Public Papers

Remarks to Members of the Presidential Economic Delegation to Poland


The President. Well, thank you very much. To our distinguished guests here and to all the members of this important mission team, I just wanted to come by tonight to wish you well as you leave on this important mission. I view it, really, as a mission of tremendous importance, a historymaking journey to a country that's making history every day.

And let me say to Secretaries Yeutter and -- I don't know that Bob Mosbacher is here -- --

Secretary Yeutter. He'll come later.

The President. -- -- and certainly Elizabeth Dole, and to Dr. Mike Boskin over here: You lead a delegation of tremendous experience and talent. Together, it's a cross-section of the private sector institutions that constitute democracy's great strength and gives practical meaning to the principles of free government.

Helping Poland rejoin the community of free nations is a task that simply cannot be accomplished by government alone. It depends on building the countless exchanges that take place every day among businesses and organized labor and the academic community and their counterparts in other free countries. The trip you're making is really the first step in that process.

As you know, I'm taking a trip of my own this weekend. And in my meetings with Mr. Gorbachev and afterwards with our NATO allies, I can assure you that the historic developments that have taken place in Poland -- and of course, elsewhere in Central and Eastern Europe -- will be high on our agenda. I will be anxious to hear your report on the ways that we can help Poland achieve its democratic destiny and become a model of transition for these other states -- a model of transition to a free economy. And your work can be of great help to other countries in Eastern Europe as they move towards economic reform.

I am very pleased that the initiatives that I've proposed last summer for aid to Poland and Hungary have become a reality. In just a few moments, I will sign into law a package authorizing 8 million in American aid over the next 3 years, and that will enable the United States to do its part to encourage these two nations on the road to reform. We've got to recognize, though, the fact that dollars alone will not make the difference. Think back to the economic miracle of Western Europe after the Second World War. The secret to that success wasn't the price tag on the aid that we sent. Our aid came with our advice, our example, and the full engagement of our private sector in shaping the free-market system that has generated unprecedented prosperity all across Western Europe. And that lesson holds true for Poland today. Our aid must be seed money for free market reform and for the involvement of our private sector.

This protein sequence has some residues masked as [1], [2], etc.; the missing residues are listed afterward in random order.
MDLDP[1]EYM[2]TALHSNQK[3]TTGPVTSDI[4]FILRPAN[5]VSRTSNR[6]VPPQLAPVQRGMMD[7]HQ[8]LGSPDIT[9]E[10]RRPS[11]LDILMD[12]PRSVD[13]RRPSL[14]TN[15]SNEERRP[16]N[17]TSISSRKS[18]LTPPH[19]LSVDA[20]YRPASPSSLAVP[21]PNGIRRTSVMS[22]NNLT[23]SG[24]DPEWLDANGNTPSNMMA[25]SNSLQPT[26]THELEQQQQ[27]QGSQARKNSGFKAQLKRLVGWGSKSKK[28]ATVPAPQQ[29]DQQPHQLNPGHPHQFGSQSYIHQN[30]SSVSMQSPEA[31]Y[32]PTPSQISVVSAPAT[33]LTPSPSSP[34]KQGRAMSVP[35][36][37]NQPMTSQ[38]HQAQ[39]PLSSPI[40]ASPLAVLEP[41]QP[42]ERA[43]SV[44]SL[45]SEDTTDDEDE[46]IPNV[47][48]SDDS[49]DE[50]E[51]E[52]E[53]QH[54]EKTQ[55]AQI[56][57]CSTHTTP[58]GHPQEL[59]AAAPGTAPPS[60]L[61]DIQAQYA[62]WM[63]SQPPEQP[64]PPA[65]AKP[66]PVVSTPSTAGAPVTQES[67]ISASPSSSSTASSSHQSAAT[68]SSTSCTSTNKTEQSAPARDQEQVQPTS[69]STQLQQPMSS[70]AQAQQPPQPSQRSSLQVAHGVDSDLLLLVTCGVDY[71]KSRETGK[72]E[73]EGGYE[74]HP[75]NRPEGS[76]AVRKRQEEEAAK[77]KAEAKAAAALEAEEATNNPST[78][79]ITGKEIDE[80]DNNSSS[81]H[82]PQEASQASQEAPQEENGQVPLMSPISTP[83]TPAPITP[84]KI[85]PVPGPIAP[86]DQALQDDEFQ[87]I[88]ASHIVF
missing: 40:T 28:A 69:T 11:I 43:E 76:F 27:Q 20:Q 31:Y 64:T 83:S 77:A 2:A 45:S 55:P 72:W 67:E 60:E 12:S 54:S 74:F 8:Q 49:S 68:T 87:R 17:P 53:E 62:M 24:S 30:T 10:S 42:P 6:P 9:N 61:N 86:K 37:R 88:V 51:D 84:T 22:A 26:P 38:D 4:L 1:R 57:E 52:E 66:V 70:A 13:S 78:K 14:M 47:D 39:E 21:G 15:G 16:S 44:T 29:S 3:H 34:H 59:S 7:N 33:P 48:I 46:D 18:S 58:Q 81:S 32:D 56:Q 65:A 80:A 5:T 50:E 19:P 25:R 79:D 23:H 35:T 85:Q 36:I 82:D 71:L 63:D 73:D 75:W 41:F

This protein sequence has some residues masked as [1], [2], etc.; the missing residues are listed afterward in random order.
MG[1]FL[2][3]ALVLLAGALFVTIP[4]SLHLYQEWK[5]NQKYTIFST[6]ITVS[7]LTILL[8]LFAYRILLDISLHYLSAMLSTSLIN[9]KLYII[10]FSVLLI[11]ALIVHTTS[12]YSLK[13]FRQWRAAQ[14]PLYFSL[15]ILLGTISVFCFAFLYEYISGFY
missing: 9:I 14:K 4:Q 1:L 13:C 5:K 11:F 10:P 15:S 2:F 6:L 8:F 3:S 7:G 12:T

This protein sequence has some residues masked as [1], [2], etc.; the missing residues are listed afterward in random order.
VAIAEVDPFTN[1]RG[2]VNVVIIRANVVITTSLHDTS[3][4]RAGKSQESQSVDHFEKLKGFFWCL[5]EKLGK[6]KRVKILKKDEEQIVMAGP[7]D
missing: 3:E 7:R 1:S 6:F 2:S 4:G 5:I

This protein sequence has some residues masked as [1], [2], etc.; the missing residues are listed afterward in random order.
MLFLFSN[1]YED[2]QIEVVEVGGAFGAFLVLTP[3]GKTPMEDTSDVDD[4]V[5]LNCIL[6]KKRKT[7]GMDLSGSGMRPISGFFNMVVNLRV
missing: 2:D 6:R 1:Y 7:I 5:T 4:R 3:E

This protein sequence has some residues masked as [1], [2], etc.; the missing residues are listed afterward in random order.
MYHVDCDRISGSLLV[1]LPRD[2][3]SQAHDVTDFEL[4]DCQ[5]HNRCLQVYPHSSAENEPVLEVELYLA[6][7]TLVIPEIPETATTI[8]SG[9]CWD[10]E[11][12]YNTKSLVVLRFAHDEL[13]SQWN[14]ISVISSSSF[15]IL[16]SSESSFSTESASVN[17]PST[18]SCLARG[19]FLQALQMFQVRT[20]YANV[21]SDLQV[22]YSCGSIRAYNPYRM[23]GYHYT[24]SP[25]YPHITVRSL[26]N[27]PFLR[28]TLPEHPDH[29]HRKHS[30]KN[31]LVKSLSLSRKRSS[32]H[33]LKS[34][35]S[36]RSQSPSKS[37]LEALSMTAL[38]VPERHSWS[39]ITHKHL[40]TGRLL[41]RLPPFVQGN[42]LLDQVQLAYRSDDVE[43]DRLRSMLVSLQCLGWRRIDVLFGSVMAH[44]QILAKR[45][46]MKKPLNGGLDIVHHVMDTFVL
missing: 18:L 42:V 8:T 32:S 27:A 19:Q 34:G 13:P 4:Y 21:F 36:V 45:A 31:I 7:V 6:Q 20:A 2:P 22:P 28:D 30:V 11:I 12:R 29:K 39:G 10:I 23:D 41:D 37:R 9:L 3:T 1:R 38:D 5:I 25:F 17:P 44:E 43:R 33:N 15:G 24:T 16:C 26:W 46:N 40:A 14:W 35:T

Lane Kirkland -- I see Lane back there, but I don't see Bob Georgine. Is he there? There he is. Normally, they're in the front row -- something's gone awry here. [Laughter] But with Lane and Bob here, I might say that you all heard, I'm sure, Lech Walesa in his address to the AFL - CIO when he joked about that strange twist of fate, that it fell to a Polish trade unionist to launch a publicity campaign for private entrepreneurship.

What we want for Poland, and what the Polish people want for themselves, is to begin a process of economic development that is self-sustaining, a process that puts free market principles on a firm foundation -- and because the fate of Polish reform, indeed, Poland's future as a free nation, depends upon its ability to build a functioning, productive economy.

It's with missions like yours that the real work begins. I urge you to make the most of it. So, talk to your counterparts in all parts of Polish society. Find out what kinds of investment, what kind of expertise will help Poland succeed in transforming its economy -- and then in the larger transformation that flows into a fully free nation. Every one of you can contribute; every one of you can be a catalyst for change at this critical moment in Poland's history. You're all busy people; you're all successful people. And the fact that you are willing to undertake this very important assignment for your country -- that means a great deal, and I am grateful to each and every single one of you.

And so, as you begin this fascinating mission, I really wanted to come across and wish you the very best. I hope, Clayton, if you get far enough along, you or Elizabeth or Bob, that maybe you can be in touch with General Scowcroft or Secretary Baker or me in Malta. I want to know how this goes. And if it's not too soon to get an impression, I'd like to hear it there in Malta, and then it would give me flexibility in my talks with the General Secretary.

So, it's important work you're involved in. And Godspeed, and good luck, and thank you very much for doing this. And now let me just sign this Support for Eastern European Democracy Act, the act of 1989 -- sign that into law. God bless you all, and thank you.

Note: The President spoke at 7:45 p.m. at Blair House. In his remarks, he referred to Michael J. Boskin, Chairman of the Council of Economic Advisers; Lane Kirkland, president of the American Federation of Labor and Congress of Industrial Organizations; Robert Georgine, president of the building and construction trades department of the AFL - CIO; and Brent Scowcroft, Assistant to the President for National Security Affairs. Following his remarks, the President signed H.R. 3402, which was assigned Public Law No. 101 - 179.